Even as a Spartans fan, I really enjoyed what I’ve seen from Mason Cole. His lateral agility is a plus, but he’s also durable. He’s played in every single one of his collegiate games, and it should continue at the next level. He’s a punishing run blocker who does a nice job at finishing and getting to the second level.

Operating in space isn’t an issue for him, but he will need to get better with his hand placement. He’s often too grabby or doesn’t bring his hands inside enough. But he’s versatile, provides a good push in the run game and is an average pass blocker. Moving back inside should do him wonders, and pairing him next to his former teammate, Graham Glasgow, should help them both.

Fifth Round – 153rd Overall Pick

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Marcell Frazier, EDGE from Missouri

There would probably be an angry mob at my front door if I didn’t put an EDGE rusher in this draft. Despite adding a versatile defensive lineman in the first round, the Lions will add another. Before the Shrine Game, I had high hopes for Marcell Frazier. He was having great practices during that week, and his 6’5″ frame was standing out to teams across the league.

Then I put on more of the tape, and I just didn’t see a consistent player. He lacks a high motor and puts it on when he wants. There’s a reason he’s fallen this far down the board. When he puts everything together, he’s an active rusher, from his hand usage, swim move, and the way he counters back inside. Despite setting the edge well and reading off the outside shoulder of the offensive tackle, he needs to get faster. He has average athletic ability, and his length is what allows him to create separation and get to the football.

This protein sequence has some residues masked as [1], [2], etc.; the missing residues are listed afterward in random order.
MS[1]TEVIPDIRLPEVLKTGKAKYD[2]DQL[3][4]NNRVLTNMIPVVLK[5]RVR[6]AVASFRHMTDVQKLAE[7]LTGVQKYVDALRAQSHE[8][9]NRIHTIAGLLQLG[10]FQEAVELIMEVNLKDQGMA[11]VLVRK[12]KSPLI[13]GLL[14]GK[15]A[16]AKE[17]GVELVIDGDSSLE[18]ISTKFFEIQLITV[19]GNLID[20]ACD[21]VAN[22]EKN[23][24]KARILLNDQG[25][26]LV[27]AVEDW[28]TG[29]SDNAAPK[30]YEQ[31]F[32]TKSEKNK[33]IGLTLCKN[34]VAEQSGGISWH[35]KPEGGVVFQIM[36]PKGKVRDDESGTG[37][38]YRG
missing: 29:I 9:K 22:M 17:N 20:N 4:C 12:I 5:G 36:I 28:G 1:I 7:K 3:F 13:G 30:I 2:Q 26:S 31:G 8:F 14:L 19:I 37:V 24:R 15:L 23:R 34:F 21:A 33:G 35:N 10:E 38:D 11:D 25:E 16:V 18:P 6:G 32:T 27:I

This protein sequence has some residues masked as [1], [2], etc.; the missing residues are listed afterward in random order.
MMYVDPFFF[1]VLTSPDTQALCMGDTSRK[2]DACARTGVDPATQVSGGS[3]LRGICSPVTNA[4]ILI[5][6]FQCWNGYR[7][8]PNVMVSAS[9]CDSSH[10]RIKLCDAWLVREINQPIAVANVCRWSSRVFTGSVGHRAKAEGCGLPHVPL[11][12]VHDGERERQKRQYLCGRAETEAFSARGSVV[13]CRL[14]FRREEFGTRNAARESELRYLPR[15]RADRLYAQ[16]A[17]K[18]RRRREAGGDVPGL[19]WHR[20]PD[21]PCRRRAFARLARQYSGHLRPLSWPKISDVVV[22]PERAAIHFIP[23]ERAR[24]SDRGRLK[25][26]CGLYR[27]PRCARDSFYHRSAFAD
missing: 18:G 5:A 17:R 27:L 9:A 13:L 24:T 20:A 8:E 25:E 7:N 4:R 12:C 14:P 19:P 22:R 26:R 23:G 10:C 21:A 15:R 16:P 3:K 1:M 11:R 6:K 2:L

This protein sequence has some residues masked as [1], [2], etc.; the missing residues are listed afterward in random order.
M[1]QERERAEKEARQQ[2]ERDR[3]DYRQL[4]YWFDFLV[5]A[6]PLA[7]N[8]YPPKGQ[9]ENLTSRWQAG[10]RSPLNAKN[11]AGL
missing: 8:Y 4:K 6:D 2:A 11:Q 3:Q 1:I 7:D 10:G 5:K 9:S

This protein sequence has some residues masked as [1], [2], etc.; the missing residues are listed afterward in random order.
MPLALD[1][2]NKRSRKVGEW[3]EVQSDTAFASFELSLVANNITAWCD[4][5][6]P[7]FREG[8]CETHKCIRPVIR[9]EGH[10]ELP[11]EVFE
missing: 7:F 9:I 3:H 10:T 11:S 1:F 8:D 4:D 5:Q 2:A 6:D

While there are negatives to his game, he is a positive addition for this team, especially when you factor in where they’re drafting him, he provides depth and upside for the EDGE rusher position. Last year, the New England Patriots drafted Deatrich Wise Jr. in the fourth round. Think of that for this pick, but just in the fifth round.

Seventh Round – 237th Overall Pick

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Steve Ishmael, WR from Syracuse

One of the least talked about receivers in this class is Steve Ishmael. In 2017 he had 105 receptions, and I’m the only evaluator talking about them. It’s weird that he doesn’t get enough addition, but he definitely should.

For the Lions to draft a wide receiver in the 7th round, it’s no harm – no foul. It wouldn’t surprise me if they attempted to draft a fifth wide receiver to provide depth for the position. Ishmael provides that, and could turn into a number three receiver down the line. Yes, that’s too rich for most of you, especially for a seventh round pick, but he’s got the skillset.

He has a deep ball presence with his strong hands, but he’s also got the ability to run short and intermediate routes. He’s not the most polished route runner in this class, but the upside is there. Despite having a quiet offseason, there’s plenty to like with Ishmael, and a lot of his game reminds me of Stevie Johnson from Kentucky in the 2008 NFL Draft. Keep in mind that Johnson went on and had a pretty good career with the Buffalo Bills and Los Angeles Chargers. Ishmael doesn’t possess the same kind of speed as Johnson, but he did run a 4.58 in the 40-yard dash at his pro day. They have similar traits, and if the Lions can get that type of return, this will be a steal.

 

 

 

National Scout for Cover 1. Host of Cover 1 | The NFL Draft Podcast. NFL Draft Enthusiast. X's and O's. Heard on ESPN Radio, FOX Sports Radio and CBS Sports Radio.